While a referendum campaign alone would therefore clearly affect Ireland, a vote for Scottish independence would almost certainly make reunification inevitable. Right now, many unionists are dismayed at the introduction of the NI protocol. Antipathy towards Northern Ireland’s place in the UK has long been the norm in England; it is difficult to imagine any English government, weakened by the loss of Scotland, willing to continue to subsidise the costly region. Unionists are nonetheless of course likely to remain suspicious of the prospect of reunification and while demographic trends favour the nationalist vote, we must still attempt to persuade members of both communities of unity’s merits. There is a clear role here for third-level educational institutions such as Trinity, as the cultural and political diversity of universities in both jurisdictions makes them perfect grounds for inter-community discussion and debate.
However, Scottish independence would not only affect us in Ireland through its impact on Northern Ireland. An independent Scotland would almost certainly apply for membership of the European Union and could become an important Irish ally in the EU. Were Scotland to be accepted into the EU, its position as a highly educated, English-speaking nation within the world’s largest single market and customs union would be similar to that of Ireland, and Scots might very well attempt to imitate the Irish economic model driven by foreign direct investment (FDI). In such a situation, Scotland could become a key ally for Ireland in opposing issues such as the EU tax harmonisation favoured by France’s Emmanuel Macron and join with Ireland on fishing and agricultural debates. Having Scotland as a fellow EU member-state might also go some way towards easing unionist fears by ensuring free movement of people, goods and services between our two countries and its smooth accession to the EU is therefore imperative. Once again we return here to the importance of an authorised referendum, as the only obstacle to Scottish membership would likely be fears in Spain that accepting an unauthorised referendum would embolden Catalan separatists.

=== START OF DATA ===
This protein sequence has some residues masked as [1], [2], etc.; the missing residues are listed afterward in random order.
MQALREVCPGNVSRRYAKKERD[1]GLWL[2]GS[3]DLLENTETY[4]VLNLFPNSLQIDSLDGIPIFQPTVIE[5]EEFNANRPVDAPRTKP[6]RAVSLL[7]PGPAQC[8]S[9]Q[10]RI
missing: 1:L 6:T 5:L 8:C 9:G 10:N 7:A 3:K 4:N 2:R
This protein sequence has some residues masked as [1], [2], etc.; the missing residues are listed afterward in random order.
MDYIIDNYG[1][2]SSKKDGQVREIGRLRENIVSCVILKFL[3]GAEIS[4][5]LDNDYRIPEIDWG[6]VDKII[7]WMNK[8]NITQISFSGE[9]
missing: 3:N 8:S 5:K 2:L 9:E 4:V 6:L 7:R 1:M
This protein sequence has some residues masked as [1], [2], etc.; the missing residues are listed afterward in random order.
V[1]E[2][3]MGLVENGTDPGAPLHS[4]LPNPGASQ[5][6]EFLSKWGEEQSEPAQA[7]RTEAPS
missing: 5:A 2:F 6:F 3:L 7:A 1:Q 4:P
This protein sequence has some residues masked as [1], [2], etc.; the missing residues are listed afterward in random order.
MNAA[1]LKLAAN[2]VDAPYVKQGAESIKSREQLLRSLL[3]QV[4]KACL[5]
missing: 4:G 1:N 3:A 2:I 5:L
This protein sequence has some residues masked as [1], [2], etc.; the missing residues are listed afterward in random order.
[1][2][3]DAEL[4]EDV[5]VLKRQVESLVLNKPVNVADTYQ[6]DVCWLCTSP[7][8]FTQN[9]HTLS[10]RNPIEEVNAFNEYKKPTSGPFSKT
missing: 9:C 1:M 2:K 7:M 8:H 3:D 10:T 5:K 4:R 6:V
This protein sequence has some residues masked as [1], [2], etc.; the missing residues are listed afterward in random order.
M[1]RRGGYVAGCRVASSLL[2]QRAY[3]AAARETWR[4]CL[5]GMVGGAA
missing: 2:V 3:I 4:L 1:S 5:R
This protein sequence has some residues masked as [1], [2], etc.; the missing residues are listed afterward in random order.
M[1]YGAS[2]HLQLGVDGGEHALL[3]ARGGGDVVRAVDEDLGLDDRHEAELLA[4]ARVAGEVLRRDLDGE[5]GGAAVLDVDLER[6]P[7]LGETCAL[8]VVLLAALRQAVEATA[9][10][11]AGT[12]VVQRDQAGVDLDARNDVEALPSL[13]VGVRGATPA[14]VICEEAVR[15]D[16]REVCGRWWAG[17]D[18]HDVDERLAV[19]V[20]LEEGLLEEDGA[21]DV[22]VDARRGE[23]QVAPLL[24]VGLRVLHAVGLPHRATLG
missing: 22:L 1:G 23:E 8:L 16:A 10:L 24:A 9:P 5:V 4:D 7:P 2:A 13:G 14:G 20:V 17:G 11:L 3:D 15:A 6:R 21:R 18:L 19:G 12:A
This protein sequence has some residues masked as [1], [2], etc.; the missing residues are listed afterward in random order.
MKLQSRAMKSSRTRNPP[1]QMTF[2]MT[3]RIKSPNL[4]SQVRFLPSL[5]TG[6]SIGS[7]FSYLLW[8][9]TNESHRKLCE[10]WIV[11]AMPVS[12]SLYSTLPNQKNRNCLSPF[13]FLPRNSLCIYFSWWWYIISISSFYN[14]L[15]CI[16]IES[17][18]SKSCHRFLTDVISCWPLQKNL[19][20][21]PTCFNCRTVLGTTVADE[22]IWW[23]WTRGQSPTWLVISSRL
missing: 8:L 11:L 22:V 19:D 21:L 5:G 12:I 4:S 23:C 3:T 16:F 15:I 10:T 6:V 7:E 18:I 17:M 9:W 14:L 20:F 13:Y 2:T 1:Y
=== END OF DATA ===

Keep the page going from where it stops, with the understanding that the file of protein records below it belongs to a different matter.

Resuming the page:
“An independent Scotland would almost certainly apply for membership of the European Union and could become an important Irish ally in the EU.”
As is now clear, a vote for Scottish independence would indisputably alter the nature of Irish politics forever. This may well seem daunting to some, given the possible dangers that lie in disturbing the constitutional situation of Northern Ireland, yet if we in Ireland fail to prepare for the effects Scotland’s exit from the UK would have we run the risk that events will overtake us. Brexit has been an unmitigated disaster for both Ireland and Scotland, but it also provides us with an opportunity to build new relations with one another. The Irish government has already taken positive steps in preparing for reunification by ensuring that students in Northern Ireland retain access to the Erasmus+ programme and that the general NI population can access EU health insurance. We must now also begin to prepare for the possibility of an independent Scotland and recognise that in many ways, it could be our most important ally for decades to come.